coruscation


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Synonyms for coruscation

Synonyms for coruscation

the occurrence of a small flash or spark

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a sudden or striking display of brilliance

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References in periodicals archive ?
Many Melville scholars for years have struggled heroically to persuade all who would listen that to read Battle-Pieces (1866) is to see at work the blinding coruscation of Melville's poetic genius.
Ben-Ami Scharfstein, adopting the "aesthetical" model, sees this coruscation of thought as the end itself: "It would be easiest on us if we accepted our inevitable disagreements as simply a heightening of our intellectual adventure".
A certain amount of typographic chatter is common to many Renaissance texts...[but here] the dense play of roman and italic type (sometimes further unsettled by Greek), the visual interruptions worked by stage directions (both tabular registers and prose descriptions), and, above all, the printed marginalia, with their pointed clog of abbreviation and textual reference--the combined effect of all this is to produce a textual coruscation that disrupts the easy symmetries of verse array.
Words that had formerly fascinated her--"ratiocination", "concatenation," "coruscation," "tergiversation"--give way to terms that reflect her new focus on the earthy realities of digestion, excretion, and pain.
It is wonderful at what a distance these webs may plainly be seen in such a position to the sunbeams, which are so fine that they cannot be seen in another position, though held near to the eye; some that are at a great distance appear (it cannot be otherwise) several thousands of times as big as they ought: They doubtless appear under as great an angle as a body o f a foot diameter ought to do at such a distance; so greatly doth coruscation increase the apparent bigness of bodies at a distance, as is observed in the fixed stars.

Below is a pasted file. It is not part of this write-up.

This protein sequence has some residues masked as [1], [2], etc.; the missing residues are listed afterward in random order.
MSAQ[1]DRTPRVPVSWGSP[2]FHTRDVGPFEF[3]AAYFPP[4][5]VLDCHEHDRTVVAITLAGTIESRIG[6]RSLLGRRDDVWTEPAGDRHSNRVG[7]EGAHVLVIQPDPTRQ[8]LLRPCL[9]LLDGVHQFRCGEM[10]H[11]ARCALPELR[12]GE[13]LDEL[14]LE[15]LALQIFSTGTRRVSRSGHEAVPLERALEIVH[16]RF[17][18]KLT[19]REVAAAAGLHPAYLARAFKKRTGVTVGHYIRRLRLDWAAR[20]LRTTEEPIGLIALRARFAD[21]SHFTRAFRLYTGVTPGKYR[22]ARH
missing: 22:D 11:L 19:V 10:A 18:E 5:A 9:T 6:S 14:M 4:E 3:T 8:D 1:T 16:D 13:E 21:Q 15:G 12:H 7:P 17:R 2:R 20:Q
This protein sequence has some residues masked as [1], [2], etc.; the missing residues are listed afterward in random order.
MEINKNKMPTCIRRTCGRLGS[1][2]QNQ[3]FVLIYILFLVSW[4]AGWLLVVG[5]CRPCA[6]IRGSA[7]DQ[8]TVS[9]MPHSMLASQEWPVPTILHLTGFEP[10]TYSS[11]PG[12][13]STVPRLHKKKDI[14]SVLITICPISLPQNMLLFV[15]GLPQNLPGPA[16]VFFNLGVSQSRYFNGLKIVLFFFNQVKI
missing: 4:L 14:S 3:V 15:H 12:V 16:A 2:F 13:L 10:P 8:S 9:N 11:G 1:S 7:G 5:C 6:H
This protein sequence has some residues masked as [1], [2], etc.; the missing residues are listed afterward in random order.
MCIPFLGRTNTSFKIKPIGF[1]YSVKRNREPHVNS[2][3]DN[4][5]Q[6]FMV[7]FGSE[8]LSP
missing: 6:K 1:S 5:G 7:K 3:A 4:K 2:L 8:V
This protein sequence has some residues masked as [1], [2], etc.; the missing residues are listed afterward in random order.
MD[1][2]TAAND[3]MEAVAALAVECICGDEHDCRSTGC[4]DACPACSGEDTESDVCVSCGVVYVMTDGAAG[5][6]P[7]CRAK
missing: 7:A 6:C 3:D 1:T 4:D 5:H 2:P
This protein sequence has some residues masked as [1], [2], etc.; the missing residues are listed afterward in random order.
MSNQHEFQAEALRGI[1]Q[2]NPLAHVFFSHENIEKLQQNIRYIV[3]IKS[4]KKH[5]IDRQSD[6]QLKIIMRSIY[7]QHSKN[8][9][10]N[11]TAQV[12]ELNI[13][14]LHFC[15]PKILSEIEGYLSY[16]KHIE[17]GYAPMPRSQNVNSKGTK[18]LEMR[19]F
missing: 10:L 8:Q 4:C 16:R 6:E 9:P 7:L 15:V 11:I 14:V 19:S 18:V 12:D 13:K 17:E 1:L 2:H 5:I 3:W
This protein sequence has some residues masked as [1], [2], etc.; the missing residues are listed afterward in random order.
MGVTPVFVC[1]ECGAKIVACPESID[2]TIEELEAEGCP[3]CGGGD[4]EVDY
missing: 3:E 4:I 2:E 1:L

We also heard Walton-like fanfaring and Tippettian coruscations, and later, huge Romantic-style chords.
He was travelling in a canoe in the English River, and had landed near the Kettle Fall, when the coruscations of the Aurora Borealis were so vivid and low, that the Canadians [voyageurs] fell on their faces, and began praying and crying, fearing they should be killed; he himself threw away his gun and knife that they might not attract the flashes, for they were within two feet of the earth, flitting along with incredible swiftness, and moving parallel to its surface.
Hay shows how the havoc and coruscations accompanying the two great writers were enabled by others whose lives are equally important.
Despite Kant's initial obscurity, Carlyle maintains, "among the shapeless immensities which fill the Night of Kantism, and the meteoric coruscations, which perplex him rather than enlighten, (the reader) will fancy he descries some streaks of a serener radiance, which he will pray devoutly that time may purify and ripen into perfect day" (179).
I know what an artist can glean from the endless dialogue of the sun and the ocean; I know the meaning of the play of shadows around the funeral pyres, the ashes floating down the Ganges by night in the blue and red coruscations of its waters.
Two tears slid down her fallen cheeks, in and out of the myriad coruscations of immolation and abnegation and time" (SF 295).
In Sanditon, Austen invokes her idea of Burns, much as Burns invoked his of Richardson, as an anti-Grandison Lovelace-like figure in order to show how Sir Edward Denham learns only hard words and bad morality from "our most approved Writers." When Sir Edward vigorously defends the passionate poet's right to transcend common morality, using the same diction that he enlisted to defend Lovelace's transgressions, he is clearly over the top: "'It were Hyper-criticism, it were Pseudo-philosophy to expect from the soul of high toned Genius, the grovellings of a common mind.--The Coruscations of Talent, elicited by impassioned feeling in the breast of Man, are perhaps incompatible with some of the prosaic Decencies of Life'" (398).